Mutation of H63 and its Catalytic Affect on the Methionine Aminopeptidase from Escherichia coli
Format of Original
Biochimica et Biophysica Acta: Proteins and Proteomics
Original Item ID
DOI: 10.1016/j.bbapap.2008.09.012, PubMed Central: PMC2674292
In order to gain insight into the mechanistic role of a flexible exterior loop near the active site, made up of Y62, H63, G64, and Y65, that has been proposed to play an important role in substrate binding and recognition in the methionyl aminopeptidase from Escherichia coli (EcMetAP-I), the H63A enzyme was prepared. Mutation of H63 to alanine does not affect the ability of the enzyme to bind divalent metal ions. The specific activity of H63A EcMetAP-I was determined using four different substrates of varying lengths, namely, l-Met-p-NA, MAS, MGMM and MSSHRWDW. For the smallest/shortest substrate (l-Met-p-NA) the specific activity decreased nearly seven fold but as the peptide length increased, the specific activity also increased and became comparable to WT EcMetAP-I. This decrease in specific activity is primarily due to a decrease in the observed kcat values, which decreases nearly sixty-fold for l-Met-p-NA while only a four-fold decrease is observed for the tri- and tetra-peptide substrates. Interestingly, no change in kcat was observed when the octa-peptide MSSHRWDW was used as a substrate. These data suggest that H63 affects the hydrolysis of small peptide substrates whereas large peptides can overcome the observed loss in binding energy, as predicted from Km values, by additional hydrophilic and hydrophobic interactions.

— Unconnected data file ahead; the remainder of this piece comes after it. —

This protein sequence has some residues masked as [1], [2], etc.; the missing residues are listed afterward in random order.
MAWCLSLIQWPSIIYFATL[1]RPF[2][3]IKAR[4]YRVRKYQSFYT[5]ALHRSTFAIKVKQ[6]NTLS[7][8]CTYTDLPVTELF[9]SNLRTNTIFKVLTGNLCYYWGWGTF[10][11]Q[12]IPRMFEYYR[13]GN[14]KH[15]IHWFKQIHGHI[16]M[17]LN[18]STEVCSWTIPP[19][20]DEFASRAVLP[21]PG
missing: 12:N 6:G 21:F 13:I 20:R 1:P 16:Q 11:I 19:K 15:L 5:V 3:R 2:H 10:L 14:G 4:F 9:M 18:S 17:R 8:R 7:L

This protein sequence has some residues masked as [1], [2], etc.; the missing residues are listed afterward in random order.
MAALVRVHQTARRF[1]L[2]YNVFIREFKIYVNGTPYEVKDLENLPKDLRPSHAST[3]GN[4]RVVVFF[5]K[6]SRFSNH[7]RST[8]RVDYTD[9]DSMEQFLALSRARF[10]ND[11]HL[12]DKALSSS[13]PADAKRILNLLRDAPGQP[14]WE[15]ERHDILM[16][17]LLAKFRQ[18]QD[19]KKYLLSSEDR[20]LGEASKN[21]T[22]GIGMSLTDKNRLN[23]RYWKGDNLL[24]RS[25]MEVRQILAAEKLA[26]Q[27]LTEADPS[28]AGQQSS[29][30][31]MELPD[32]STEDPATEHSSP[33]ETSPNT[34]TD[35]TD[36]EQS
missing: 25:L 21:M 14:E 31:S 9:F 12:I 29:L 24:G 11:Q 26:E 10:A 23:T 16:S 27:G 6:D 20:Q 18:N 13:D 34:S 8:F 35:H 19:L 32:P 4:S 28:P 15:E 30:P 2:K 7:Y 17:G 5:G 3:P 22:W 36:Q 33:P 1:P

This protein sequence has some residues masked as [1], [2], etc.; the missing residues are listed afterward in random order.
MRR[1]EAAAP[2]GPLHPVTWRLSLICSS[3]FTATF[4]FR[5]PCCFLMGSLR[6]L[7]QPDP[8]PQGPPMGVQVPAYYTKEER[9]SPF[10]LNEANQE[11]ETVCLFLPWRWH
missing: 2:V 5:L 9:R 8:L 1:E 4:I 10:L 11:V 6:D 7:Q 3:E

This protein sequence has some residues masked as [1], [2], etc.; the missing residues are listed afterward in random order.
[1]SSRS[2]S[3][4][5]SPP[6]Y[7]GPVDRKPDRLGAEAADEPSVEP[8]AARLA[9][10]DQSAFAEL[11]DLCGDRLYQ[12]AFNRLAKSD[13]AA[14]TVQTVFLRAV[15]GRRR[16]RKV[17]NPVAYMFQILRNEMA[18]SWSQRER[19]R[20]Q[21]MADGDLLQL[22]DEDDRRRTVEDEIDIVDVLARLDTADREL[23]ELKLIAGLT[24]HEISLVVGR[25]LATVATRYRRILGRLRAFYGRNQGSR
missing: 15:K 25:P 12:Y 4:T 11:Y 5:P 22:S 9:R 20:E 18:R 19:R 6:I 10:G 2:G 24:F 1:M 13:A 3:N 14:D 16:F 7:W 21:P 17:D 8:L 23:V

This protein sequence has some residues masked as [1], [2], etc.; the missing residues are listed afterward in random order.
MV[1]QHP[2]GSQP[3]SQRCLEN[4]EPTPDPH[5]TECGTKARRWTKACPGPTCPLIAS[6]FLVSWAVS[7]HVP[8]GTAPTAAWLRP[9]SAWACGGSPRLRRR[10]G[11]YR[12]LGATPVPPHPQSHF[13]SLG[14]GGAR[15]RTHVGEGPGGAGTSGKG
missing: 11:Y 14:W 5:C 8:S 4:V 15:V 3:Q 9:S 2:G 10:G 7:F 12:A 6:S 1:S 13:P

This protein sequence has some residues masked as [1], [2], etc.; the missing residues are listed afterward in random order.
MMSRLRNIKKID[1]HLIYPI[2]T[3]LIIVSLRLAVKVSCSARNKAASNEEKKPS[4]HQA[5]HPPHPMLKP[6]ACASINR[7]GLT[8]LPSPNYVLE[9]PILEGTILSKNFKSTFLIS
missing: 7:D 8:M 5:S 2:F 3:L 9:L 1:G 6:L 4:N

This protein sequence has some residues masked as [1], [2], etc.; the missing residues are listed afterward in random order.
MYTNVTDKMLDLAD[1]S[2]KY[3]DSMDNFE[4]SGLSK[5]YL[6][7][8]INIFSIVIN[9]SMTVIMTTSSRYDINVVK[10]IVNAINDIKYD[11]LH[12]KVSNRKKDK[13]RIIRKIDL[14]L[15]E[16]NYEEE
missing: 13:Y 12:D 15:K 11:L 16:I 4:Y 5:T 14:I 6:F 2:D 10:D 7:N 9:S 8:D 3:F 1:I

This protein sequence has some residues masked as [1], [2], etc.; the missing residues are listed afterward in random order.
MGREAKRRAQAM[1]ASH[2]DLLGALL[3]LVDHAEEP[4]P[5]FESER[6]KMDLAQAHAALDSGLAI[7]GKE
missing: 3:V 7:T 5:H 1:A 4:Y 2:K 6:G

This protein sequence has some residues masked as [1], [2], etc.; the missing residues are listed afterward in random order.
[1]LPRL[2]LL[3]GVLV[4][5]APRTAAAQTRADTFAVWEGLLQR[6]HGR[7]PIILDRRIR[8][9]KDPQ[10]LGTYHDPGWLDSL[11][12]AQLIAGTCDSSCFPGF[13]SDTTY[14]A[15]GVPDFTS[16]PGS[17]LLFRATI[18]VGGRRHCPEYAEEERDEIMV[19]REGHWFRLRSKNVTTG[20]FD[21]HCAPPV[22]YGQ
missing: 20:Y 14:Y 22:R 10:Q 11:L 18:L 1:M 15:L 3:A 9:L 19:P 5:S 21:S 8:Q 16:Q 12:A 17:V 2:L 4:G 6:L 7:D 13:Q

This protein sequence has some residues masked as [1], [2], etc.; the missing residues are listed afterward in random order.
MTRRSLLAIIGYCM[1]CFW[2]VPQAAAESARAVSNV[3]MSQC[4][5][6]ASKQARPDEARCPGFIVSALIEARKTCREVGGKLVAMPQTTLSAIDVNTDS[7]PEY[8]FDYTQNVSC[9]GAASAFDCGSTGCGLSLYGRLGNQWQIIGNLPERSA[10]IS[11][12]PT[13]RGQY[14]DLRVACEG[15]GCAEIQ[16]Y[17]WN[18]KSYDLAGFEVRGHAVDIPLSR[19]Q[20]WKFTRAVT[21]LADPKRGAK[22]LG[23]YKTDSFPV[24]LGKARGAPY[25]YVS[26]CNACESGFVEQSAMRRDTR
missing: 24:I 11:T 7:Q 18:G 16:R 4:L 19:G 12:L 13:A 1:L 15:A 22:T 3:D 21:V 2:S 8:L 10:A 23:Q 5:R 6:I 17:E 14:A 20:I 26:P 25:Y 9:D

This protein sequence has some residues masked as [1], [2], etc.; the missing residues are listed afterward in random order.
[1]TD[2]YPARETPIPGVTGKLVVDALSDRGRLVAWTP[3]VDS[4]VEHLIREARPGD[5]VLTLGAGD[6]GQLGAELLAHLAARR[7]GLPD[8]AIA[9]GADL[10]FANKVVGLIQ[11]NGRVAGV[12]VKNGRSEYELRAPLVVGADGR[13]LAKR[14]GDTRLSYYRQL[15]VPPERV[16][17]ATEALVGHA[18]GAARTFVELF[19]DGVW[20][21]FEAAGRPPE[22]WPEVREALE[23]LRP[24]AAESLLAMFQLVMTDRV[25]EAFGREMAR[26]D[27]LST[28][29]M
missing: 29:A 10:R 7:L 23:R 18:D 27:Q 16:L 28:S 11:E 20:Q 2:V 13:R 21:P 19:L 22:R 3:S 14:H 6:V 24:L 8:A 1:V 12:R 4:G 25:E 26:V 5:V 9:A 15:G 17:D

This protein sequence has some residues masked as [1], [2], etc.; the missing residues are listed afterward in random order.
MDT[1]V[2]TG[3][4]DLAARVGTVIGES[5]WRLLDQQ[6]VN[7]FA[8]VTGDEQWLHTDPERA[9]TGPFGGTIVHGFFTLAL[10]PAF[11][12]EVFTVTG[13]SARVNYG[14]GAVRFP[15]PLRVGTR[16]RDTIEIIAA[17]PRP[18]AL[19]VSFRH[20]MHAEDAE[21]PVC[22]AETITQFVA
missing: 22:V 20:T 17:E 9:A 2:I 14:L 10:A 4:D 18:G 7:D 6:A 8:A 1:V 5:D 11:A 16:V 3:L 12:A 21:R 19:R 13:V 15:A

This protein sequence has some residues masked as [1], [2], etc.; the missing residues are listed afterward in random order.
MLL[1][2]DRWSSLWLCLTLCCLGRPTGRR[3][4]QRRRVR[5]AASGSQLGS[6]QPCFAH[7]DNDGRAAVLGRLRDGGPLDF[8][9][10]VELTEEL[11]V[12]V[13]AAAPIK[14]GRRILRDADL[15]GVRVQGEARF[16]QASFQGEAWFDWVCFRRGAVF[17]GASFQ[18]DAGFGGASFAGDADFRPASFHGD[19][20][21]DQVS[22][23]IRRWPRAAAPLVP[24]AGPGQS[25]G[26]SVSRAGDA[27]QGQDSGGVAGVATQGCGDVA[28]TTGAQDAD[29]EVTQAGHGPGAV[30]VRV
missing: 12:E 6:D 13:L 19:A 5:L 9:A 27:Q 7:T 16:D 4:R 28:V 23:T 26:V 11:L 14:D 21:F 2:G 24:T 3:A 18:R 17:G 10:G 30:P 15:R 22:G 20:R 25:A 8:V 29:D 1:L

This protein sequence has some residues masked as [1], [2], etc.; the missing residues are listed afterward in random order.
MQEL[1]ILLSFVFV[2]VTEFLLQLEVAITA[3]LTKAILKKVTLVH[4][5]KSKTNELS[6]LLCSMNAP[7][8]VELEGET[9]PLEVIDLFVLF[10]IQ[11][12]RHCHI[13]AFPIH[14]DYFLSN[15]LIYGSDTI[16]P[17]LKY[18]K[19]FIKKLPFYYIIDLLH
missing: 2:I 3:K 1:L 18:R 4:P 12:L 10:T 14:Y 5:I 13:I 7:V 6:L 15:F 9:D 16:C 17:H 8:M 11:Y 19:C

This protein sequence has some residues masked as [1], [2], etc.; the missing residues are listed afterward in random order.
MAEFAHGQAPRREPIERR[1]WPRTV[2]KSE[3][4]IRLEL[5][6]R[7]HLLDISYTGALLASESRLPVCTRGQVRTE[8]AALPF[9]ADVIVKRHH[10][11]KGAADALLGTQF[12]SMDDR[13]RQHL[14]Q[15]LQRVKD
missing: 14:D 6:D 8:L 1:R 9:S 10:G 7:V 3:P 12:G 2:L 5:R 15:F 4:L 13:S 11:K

Mitra, Sanghamitra; Bennett, Brian; and Holz, Richard C., "Mutation of H63 and its Catalytic Affect on the Methionine Aminopeptidase from Escherichia coli" (2009). Chemistry Faculty Research and Publications. 281.
Accepted version. Biochimica et Biophysica Acta: Proteins and Proteomics. Vol. 1794, No. 1 (January 2009): 137-143. DOI. © 2008 Elsevier. Used with permission
NOTICE: this is the author’s version of a work that was accepted for publication in Biochimica et Biophysica Acta: Proteins and Proteomics. Changes resulting from the publishing process, such as peer review, editing, corrections, structural formatting, and other quality control mechanisms may not be reflected in this document. Changes may have been made to this work since it was submitted for publication. A definitive version was subsequently published in Biochimica et Biophysica Acta: Proteins and Proteomics, VOL 1794, ISSUE 1, January 2009, DOI.
Richard C. Holz was affiliated with Loyola University-Chicago at the time of publication.
Brian Bennett was affiliated with The Medical College of Wisconsin at the time of publication.